That was quite a speech that President Obama gave the other day to a Democratic National Committee fundraiser at the Four Seasons hotel in Austin, Texas. Two highlights:
most recently we've got the crisis in the Gulf. Now, thankfully, because of incredibly hard work by people from all across government, we are now finally able to say that the well is contained and we could get a permanent kill of that well over the next couple of weeks.
The president credits the spill's containment to the incredibly hard work "by people from all across government." No credit to the private sector? They just get the blame.
There's an assault on Republicans who want "tax cuts for the wealthiest Americans. ... for you to talk about being a deficit hawk, that you want responsible deficit hawk, that want responsible governance, and then you're willing to argue for $700 billion worth of tax cuts for people who don't need them and weren't even asking for them?"
This is something, for Mr. Obama to decide that families earning more than $250,000 in a year "don't need" the money. The families might reply that the politicians "don't need" the money, either. What if the family has college tuition to pay and lives in an area where housing is expensive and bought a house four years ago that's now underwater and pays their own health insurance premiums because they are self-employed? What if they work in a risky or cyclical business and their income next year might be a lot less and they'd like to save some money for that eventuality?
As for the "don't need and weren't even asking" argument, why not let the taxpayers themselves decide? The commonwealth of Massachusetts did just that when it lowered income tax rates, and, the Boston Globe reports, "In Massachusetts, the standard income tax rate is currently 5.3 percent, but residents can choose to pay 5.85 percent. In 2008, surprisingly, 1,953 taxpayers opted for this rate, generating an extra $231,907." The Globe doesn't say that that's out of about 3 million returns filed.
Mr. Obama's speech also featured a weird frontal attack on Americans for Prosperity, whose vice president for policy is the great Phil Kerpen, who used to contribute opinion pieces to the New York Sun back when I worked there. Mr. Obama:
Right now all around this country there are groups with harmless-sounding names like Americans for Prosperity, who are running millions of dollars of ads against Democratic candidates all across the country. And they don't have to say who exactly the Americans for Prosperity are. You don't know if it's a foreign-controlled corporation. You don't know if it's a big oil company, or a big bank. You don't know if it's a insurance company that wants to see some of the provisions in health reform repealed because it's good for their bottom line, even if it's not good for the American people.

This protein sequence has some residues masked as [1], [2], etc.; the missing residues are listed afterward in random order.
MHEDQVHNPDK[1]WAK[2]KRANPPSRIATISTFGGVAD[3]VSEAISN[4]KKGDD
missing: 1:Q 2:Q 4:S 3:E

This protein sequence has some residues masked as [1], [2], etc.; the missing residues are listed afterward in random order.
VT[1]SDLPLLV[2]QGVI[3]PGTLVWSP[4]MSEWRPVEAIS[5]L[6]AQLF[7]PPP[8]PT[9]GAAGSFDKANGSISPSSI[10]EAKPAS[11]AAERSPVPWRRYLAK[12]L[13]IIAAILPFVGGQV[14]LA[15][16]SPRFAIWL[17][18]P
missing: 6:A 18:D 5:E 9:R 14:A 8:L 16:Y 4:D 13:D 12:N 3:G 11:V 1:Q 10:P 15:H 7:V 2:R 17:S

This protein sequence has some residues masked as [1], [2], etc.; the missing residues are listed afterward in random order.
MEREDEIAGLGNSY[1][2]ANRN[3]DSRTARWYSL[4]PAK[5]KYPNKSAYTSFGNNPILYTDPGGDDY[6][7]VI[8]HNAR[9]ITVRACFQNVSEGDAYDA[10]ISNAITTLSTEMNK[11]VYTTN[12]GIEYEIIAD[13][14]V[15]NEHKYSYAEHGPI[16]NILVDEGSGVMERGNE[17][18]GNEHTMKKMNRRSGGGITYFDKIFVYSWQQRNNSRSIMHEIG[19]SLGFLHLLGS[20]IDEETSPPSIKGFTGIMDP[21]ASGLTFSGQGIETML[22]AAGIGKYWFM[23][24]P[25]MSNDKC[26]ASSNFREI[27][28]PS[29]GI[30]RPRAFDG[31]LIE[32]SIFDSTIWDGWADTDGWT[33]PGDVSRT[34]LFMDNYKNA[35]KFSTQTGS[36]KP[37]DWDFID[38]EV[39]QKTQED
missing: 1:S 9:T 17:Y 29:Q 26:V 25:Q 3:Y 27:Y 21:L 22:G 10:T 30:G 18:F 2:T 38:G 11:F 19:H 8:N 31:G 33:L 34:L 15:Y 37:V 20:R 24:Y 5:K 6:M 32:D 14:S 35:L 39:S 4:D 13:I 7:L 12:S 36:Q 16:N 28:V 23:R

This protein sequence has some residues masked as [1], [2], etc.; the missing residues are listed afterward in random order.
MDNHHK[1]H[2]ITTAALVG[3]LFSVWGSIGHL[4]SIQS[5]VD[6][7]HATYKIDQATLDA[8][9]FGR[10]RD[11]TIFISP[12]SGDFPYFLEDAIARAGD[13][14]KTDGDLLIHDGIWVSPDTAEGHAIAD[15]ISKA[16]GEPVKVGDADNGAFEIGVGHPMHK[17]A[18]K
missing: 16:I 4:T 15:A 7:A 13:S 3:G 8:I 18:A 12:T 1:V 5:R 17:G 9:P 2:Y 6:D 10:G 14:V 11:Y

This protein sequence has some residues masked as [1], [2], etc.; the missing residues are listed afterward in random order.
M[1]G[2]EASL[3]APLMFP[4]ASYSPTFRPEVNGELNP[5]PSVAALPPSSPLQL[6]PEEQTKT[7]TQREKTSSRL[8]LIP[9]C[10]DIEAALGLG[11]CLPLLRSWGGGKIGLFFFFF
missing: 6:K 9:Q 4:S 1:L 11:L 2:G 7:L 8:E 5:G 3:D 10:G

A Supreme Court decision allowed this to happen. And we tried to fix it, just by saying disclose what's going on, and making sure that foreign companies can't influence our elections. Seemed pretty straightforward. The other side said no.
They don't want you to know who the Americans for Prosperity are, because they're thinking about the next election. But we've got to think about future generations. We've got to make sure that we're fighting for reform. We've got to make sure that we don't have a corporate takeover of our democracy.
This is ridiculous. It's not as though Americans for Prosperity is some sort of nefarious foreign plot. Its directors are listed right on the Web sites of Americans for Prosperity and the Americans for Prosperity Foundation. The chairman of the foundation is David Koch and the chairman of Americans for Prosperity is Art Pope, whose Pope Foundation also funds Hayek biographer Bruce Caldwell at Duke.
The group clearly seems to have touched a nerve with the president, who, notwithstanding the immense power of the White House to command public attention through television interviews, press conferences, prime-time televised addresses, speeches, and public appearances, nevertheless seems quite threatened by the idea that the Supreme Court has allowed Americans for Prosperity to do things like invite George Will to speak at a conference at the Marriott Wardman Park in Washington on August 27-28, while Mr. Obama is scheduled to be avoiding the sweltering late August Washington heat by vacationing on Martha's Vineyard. The first step to "a corporate takeover of our democracy," to be sure.
Thanks to FutureOfCapitalism reader-participant-community member-content co-creator-watchdog R. for sending the Obama quotes on taxes and the oil spill that led me to the Austin speech.